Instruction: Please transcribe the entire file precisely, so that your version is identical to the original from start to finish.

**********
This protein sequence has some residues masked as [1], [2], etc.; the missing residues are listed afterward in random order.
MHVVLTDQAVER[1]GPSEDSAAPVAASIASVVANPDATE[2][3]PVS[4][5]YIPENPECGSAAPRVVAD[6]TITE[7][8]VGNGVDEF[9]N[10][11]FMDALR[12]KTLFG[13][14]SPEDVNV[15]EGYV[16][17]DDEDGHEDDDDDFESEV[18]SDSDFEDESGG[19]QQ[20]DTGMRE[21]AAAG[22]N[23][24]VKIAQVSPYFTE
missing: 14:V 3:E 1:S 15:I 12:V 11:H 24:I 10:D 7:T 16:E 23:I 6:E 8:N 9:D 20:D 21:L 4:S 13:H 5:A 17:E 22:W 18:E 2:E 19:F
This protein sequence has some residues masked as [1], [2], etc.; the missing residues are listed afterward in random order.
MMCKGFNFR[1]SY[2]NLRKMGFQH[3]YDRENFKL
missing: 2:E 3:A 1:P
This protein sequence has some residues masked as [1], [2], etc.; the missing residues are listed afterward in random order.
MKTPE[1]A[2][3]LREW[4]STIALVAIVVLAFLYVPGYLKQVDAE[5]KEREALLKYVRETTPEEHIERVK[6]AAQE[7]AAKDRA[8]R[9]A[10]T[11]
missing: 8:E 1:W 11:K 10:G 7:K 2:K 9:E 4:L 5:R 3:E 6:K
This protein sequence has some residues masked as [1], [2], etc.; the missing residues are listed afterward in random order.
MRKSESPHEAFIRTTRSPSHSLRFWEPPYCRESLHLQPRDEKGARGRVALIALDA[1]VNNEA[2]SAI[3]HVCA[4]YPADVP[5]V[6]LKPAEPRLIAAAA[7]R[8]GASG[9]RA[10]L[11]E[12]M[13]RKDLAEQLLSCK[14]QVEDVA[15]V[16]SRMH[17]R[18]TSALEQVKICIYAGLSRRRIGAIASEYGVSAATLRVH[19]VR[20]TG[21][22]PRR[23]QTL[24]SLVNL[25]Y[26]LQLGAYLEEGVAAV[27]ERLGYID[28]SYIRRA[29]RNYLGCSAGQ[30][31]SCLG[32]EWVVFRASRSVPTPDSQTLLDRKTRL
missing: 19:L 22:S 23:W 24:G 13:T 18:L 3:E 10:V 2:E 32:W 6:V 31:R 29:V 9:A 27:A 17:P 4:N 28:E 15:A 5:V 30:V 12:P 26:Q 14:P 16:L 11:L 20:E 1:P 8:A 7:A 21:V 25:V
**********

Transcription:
This protein sequence has some residues masked as [1], [2], etc.; the missing residues are listed afterward in random order.
MHVVLTDQAVER[1]GPSEDSAAPVAASIASVVANPDATE[2][3]PVS[4][5]YIPENPECGSAAPRVVAD[6]TITE[7][8]VGNGVDEF[9]N[10][11]FMDALR[12]KTLFG[13][14]SPEDVNV[15]EGYV[16][17]DDEDGHEDDDDDFESEV[18]SDSDFEDESGG[19]QQ[20]DTGMRE[21]AAAG[22]N[23][24]VKIAQVSPYFTE
missing: 14:V 3:E 1:S 15:I 12:V 11:H 24:I 10:D 7:T 16:E 23:I 6:E 8:N 9:D 20:D 21:L 4:S 13:H 5:A 17:E 22:W 18:E 2:E 19:F
This protein sequence has some residues masked as [1], [2], etc.; the missing residues are listed afterward in random order.
MMCKGFNFR[1]SY[2]NLRKMGFQH[3]YDRENFKL
missing: 2:E 3:A 1:P
This protein sequence has some residues masked as [1], [2], etc.; the missing residues are listed afterward in random order.
MKTPE[1]A[2][3]LREW[4]STIALVAIVVLAFLYVPGYLKQVDAE[5]KEREALLKYVRETTPEEHIERVK[6]AAQE[7]AAKDRA[8]R[9]A[10]T[11]
missing: 8:E 1:W 11:K 10:G 7:K 2:K 9:E 4:L 5:R 3:E 6:K
This protein sequence has some residues masked as [1], [2], etc.; the missing residues are listed afterward in random order.
MRKSESPHEAFIRTTRSPSHSLRFWEPPYCRESLHLQPRDEKGARGRVALIALDA[1]VNNEA[2]SAI[3]HVCA[4]YPADVP[5]V[6]LKPAEPRLIAAAA[7]R[8]GASG[9]RA[10]L[11]E[12]M[13]RKDLAEQLLSCK[14]QVEDVA[15]V[16]SRMH[17]R[18]TSALEQVKICIYAGLSRRRIGAIASEYGVSAATLRVH[19]VR[20]TG[21][22]PRR[23]QTL[24]SLVNL[25]Y[26]LQLGAYLEEGVAAV[27]ERLGYID[28]SYIRRA[29]RNYLGCSAGQ[30][31]SCLG[32]EWVVFRASRSVPTPDSQTLLDRKTRL
missing: 19:L 22:S 23:W 24:G 13:T 18:L 3:E 10:V 2:E 32:W 6:V 31:R 29:V 9:A 27:A 17:P 4:N 28:E 15:A 5:V 30:V 12:P 26:Q 14:P 16:L 11:L 20:E 1:P 8:A 7:A 21:V 25:V